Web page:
Set-point weight, erm…what’s that?!


Put simply set-point weight is the weight that your body will be at when you’re eating a wide variety of a balance of foods and taking part in enjoyable, life-enhancing exercise. It’s the weight that your body naturally wants to be at, without you even having to think about it. This is largely determined by our genetics and is the weight that our body really wants to be, no matter whether that looks like the socially accepted version of a body or not. When I think about my own body I don’t have the same shape as my mum, sister or grandma but I look exactly like my grandpa’s sister – genetics huh, kind of cool, can’t escape it! We’re a diverse population, for the most part we accept that but what we don’t accept is the diversity in our bodies.

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External Eating – why do we use the outside world to guide eating?


Why do you eat?

Simple question with a not so simple answer… there are SO many reasons why we eat and these can vary day to day and will change throughout our lives. When we were babies we mostly ate purely when we were hungry – babies tend to be very good at letting it be known they’re hungry. But as we grow older we tend to move away from using our hunger to guide our eating and rely on a whole host of triggers to tell us when and what to eat. This is where external eating comes in.

Subtle triggers

We use all our senses (there are some schools of thought that think we have 10-20 different senses) whether consciously or not to guide our eating behaviours. Our senses tell us so much about what’s going on in our bodies and about how our body interacts with the outside world. You might not always be aware that they are influencing how you eat, but let’s look at some that do just that:

Smell – we can probably all think about a time that we’ve been walking past a bakery and as the aroma of fresh baked pastries and bread wafts towards us suddenly started to salivate, whether we just ate or not.

Sound – have you ever been having a conversation with a friend or colleague or whoever and when the talk has turned to food all of a sudden your stomach starts to niggle? Just talking about food and conjuring up delicious images can cause us to want to eat.


Sight – this is a powerful one as I guarantee you’ve been tempted to eat too much by the sight of a hot, cheesy pizza or shining, gooey chocolate cake.

Touch – the touch of warm, crusty bread as you make lunch or the feel of the soft fuzz on a kiwi can stimulate our hunger.

As well as these there are subtle influencers such as misdirected comments from loved ones like “are you sure you need that extra slice?” We also use these to tell us what to eat, instead of listening to our bodies that might be telling us we do need that extra slice.

The not-so subtle triggers

Then we have the not-so subtle external influencers that surround us day to day that we choose to put in place to tell us what, when and how much to eat. This can be for a host of reasons but commonly because people feel ‘out of control’ with eating or like they have to change their bodies so need help achieving this. Examples of such influencers are meal plans, calorie trackers, articles and videos, clever marketing of food products and many more.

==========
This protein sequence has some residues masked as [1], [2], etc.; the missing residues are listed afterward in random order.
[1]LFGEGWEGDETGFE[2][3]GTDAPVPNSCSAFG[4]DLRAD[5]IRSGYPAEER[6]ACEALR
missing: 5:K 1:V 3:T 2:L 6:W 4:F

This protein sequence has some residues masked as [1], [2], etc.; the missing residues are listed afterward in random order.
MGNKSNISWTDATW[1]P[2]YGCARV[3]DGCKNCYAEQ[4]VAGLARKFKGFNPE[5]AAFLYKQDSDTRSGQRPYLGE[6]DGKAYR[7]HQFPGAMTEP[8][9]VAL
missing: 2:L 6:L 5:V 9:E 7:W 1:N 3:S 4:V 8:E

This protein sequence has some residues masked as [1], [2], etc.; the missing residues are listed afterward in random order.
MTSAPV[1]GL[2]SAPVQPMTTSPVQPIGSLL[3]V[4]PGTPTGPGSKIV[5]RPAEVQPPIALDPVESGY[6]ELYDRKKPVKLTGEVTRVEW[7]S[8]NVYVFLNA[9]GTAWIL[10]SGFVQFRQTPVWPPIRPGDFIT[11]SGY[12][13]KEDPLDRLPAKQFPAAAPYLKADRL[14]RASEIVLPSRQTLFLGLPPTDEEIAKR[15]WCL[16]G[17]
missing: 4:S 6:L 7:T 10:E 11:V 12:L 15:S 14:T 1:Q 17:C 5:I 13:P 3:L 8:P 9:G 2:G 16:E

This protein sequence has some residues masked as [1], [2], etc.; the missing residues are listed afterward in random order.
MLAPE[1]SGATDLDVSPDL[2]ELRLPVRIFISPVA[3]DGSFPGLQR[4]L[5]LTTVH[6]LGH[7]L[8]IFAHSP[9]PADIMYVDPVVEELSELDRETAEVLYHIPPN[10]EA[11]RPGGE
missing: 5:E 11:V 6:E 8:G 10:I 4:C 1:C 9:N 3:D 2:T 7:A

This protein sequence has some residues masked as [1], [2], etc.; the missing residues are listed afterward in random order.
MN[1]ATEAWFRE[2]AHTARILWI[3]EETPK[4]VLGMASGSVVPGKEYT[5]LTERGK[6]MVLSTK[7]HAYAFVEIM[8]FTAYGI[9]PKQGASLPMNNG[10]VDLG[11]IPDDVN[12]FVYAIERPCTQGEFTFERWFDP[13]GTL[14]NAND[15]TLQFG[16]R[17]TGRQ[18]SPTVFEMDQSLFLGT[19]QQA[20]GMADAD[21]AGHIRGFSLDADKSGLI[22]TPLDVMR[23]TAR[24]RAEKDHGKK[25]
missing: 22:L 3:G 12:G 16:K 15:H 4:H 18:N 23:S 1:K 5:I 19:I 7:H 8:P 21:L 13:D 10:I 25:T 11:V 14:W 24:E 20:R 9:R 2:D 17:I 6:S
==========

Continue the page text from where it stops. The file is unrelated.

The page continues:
Online tools (e.g. meal planners, weight loss tools) are some of the worst. One shocking example of how bad some of these tools are is when I tested out NOOM which is an online weight loss plan helping people to ‘Lose Weight for Good’. I wanted to see whether online tools that are ‘supposed’ to help make people healthier would have safe-guards in to keep people’s goals realistic.


Clearly this one DID NOT as I was able to get it to make me a plan so that I could end up with a BMI of 7.3 (WTF). DO NOT TRUST THESE SITES – they don’t know you, what you like and dislike, how busy your life is, how much money you have to spend on food etc. And clearly they don’t know anything about healthy relationships with food or bodies.

Basically my point is that there are a heap of variables in our day to day lives that try to tempt us to eat when we’re not hungry, convince us that we need to eat less to be ‘worthy’ or mislead us into unnecessary diets that don’t fit with our lifestyles. Although external eating has its place and can still lead to satisfying enjoyable eating, it’s important to be aware of the pulls for our attention when it comes to food and to say no or yes when it’s right.

Enjoy eating food. Not too much, not too little. Mostly what satisfies you” – Michael Pollan in In Defense of Food: An Eating Manifesto, adapted by Tribole and Resch in Intuitive Eating.

For the keen readers and evidence checkers amongst you

BBC (2014). Psychology: How many senses do we have. Available at:

EUFIC (2014). Why do we eat what we eat: biology of food choice. Available at:

Houa et al. (2001). External eating, impulsivity and attentional bias to food cues. Available at: